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City Of Bloomington Strikes Deal With Scooter Operators

Bird and Lime scooters in downtown Bloomington. (Tyler Lake, WFIU/WTIU News)

The City of Bloomington is finalizing an agreement with a pair of electric scooter operators.  The deal between Bloomington and companies Lime and Bird has a few more steps before it’s finalized.

Bloomington's Board of Public Works and Parks Commission must approve the agreements before they’re final. However, City spokesperson Yael Ksander expects everything to be finished before the end of the month.   

The deal with both Bird and Lime scooter operators is an interim agreement that will regulate any e-scooter company doing business in Bloomington until a municipal ordinance is passed. The agreement was signed yesterday afternoon.

In a press release, Mayor John Hamilton praised the companies for working with the city on the agreement.

“We are encouraged by both Lime’s and Bird’s willingness to collaborate with us to ensure that this alternative is integrated into Bloomington’s transportation network with the highest concern for the particular needs of our city and our residents,” Hamilton says in a statement. “We welcome folks’ continued engagement on issues of safety and accessibility as they relate to e-scooter use in Bloomington.”

Ksander says some residents have voiced concerns about the safety, appearance, and accessibility of the scooters.

We are extremely sensitive to those issues," she says. "We want to make sure that these scooters can be integrated in a way that works for everyone." 

In return for a $10,000 annual fee from each operator and a 10 cent per ride surcharge, the company will return rider data to the city.

Ksander says money generated will go to Bloomington’s general fund, but insists it will be used to pay for things associated with the scooters like additional racks to hold the bikes bike lane repairs.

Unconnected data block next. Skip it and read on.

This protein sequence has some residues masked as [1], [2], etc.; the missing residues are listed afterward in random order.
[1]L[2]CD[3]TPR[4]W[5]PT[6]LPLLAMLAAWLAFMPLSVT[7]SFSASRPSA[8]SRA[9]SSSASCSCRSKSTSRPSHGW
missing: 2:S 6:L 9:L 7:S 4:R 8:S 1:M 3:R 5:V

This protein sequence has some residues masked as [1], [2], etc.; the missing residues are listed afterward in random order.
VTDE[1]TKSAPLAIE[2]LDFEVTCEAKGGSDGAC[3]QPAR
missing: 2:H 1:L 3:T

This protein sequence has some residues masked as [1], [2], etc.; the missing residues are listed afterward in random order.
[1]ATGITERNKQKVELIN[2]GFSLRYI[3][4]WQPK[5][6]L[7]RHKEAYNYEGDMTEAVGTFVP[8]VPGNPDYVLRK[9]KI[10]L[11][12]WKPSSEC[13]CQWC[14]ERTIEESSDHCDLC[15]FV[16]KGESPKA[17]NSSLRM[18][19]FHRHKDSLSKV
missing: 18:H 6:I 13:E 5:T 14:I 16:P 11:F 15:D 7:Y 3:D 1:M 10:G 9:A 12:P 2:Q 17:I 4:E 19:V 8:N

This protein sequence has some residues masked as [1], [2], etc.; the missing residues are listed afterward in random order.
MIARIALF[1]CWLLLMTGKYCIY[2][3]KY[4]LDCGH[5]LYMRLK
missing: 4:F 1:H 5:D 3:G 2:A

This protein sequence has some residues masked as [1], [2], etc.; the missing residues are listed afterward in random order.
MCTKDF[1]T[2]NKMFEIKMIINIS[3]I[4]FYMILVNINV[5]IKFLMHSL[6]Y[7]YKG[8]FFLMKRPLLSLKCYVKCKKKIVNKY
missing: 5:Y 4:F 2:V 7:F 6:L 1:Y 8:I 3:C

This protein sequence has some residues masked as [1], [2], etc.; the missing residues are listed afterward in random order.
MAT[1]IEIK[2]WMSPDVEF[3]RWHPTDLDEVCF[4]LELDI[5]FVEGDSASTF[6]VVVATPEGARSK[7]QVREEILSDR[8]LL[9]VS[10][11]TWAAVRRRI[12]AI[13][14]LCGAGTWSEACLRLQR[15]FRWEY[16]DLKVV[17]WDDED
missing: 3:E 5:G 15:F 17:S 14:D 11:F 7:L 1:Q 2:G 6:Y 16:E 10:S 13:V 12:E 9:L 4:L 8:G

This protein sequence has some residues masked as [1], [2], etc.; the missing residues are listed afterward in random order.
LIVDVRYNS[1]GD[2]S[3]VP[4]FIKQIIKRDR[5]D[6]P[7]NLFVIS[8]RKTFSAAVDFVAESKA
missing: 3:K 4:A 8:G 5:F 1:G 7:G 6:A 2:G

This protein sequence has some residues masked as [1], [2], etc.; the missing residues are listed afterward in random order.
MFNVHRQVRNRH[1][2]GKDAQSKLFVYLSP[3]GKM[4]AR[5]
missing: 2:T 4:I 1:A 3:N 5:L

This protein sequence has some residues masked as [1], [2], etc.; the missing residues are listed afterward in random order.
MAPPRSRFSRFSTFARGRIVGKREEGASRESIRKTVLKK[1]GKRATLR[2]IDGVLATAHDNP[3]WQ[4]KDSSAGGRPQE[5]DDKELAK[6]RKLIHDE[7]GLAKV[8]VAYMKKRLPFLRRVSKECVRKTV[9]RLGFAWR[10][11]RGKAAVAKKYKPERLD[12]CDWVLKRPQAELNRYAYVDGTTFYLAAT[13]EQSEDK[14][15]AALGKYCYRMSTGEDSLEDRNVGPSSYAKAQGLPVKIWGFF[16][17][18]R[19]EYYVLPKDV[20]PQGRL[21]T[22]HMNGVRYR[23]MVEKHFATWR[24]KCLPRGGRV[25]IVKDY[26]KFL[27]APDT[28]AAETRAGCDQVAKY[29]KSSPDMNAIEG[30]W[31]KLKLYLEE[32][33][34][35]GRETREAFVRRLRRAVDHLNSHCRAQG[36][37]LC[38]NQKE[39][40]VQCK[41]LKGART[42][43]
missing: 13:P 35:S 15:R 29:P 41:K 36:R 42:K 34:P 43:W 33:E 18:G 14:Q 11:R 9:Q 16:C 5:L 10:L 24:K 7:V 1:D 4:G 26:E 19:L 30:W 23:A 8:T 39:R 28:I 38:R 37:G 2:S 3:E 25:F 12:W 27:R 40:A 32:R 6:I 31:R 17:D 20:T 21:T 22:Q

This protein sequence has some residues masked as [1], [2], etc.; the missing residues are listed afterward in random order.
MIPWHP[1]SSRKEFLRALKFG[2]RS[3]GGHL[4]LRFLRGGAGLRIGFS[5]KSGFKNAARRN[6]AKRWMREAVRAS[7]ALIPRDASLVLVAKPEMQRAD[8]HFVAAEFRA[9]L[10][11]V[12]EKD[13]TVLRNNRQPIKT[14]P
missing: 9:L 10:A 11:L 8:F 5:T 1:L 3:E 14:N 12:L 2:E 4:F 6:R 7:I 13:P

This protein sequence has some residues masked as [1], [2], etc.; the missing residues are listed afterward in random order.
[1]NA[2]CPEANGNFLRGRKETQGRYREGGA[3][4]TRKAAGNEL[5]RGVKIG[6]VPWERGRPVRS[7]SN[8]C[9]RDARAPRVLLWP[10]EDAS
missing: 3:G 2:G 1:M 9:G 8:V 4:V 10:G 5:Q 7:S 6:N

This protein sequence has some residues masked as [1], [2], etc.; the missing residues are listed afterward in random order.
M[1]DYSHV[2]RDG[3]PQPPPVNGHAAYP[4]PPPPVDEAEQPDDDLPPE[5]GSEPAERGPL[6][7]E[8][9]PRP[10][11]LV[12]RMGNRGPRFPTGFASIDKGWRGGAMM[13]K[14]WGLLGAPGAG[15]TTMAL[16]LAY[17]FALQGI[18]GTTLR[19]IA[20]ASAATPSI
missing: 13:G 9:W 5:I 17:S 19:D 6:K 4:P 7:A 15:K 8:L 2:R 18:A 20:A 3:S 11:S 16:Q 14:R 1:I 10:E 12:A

The agreement creates fees the companies must pay to operate in the city:

  • Companies will pay the city an annual fee of $10,000 as well as an additional fee of 10 cents per ride on any scooter the company has deployed in the city, to be collected monthly.    
  • A provision within the agreement will give the city access to the company’s data relating to usage.  

 The contract also includes the following requirements:

  • Stipulates parameters for the use and parking of e-scooters in Bloomington
  • Establishes requirements that the rental company provide locally relevant education for riders and communication with the general public on multiple platforms
  • Identifies liability in the case of injury or damage to property
  • Assesses fines for the improper arrangement or parking of the vehicles. The company is subject to a $50 fine for the improper staging of an e-scooter if its placement is not corrected promptly. The fine is to be applied per scooter, per day.

City officials say they will put signs along Kirkwood Avenue and around the courthouse to indicate where riders must dismount from scooters and bikes.

The scooters have created controversy since hundreds of them landed in Bloomington earlier this year. IU officials created rules for scooters on campus not long after they arrived. University parking officials have impounded hundreds of scooters parked incorrectly on campus. Late last month, an IU student suffered a severe head injury after falling off a scooter. The student wasn't wearing a helmet.

The new agreement will stay in place until the Bloomington City Council passes an ordinance regulating scooter use. 

Brock Turner contributed to this story.

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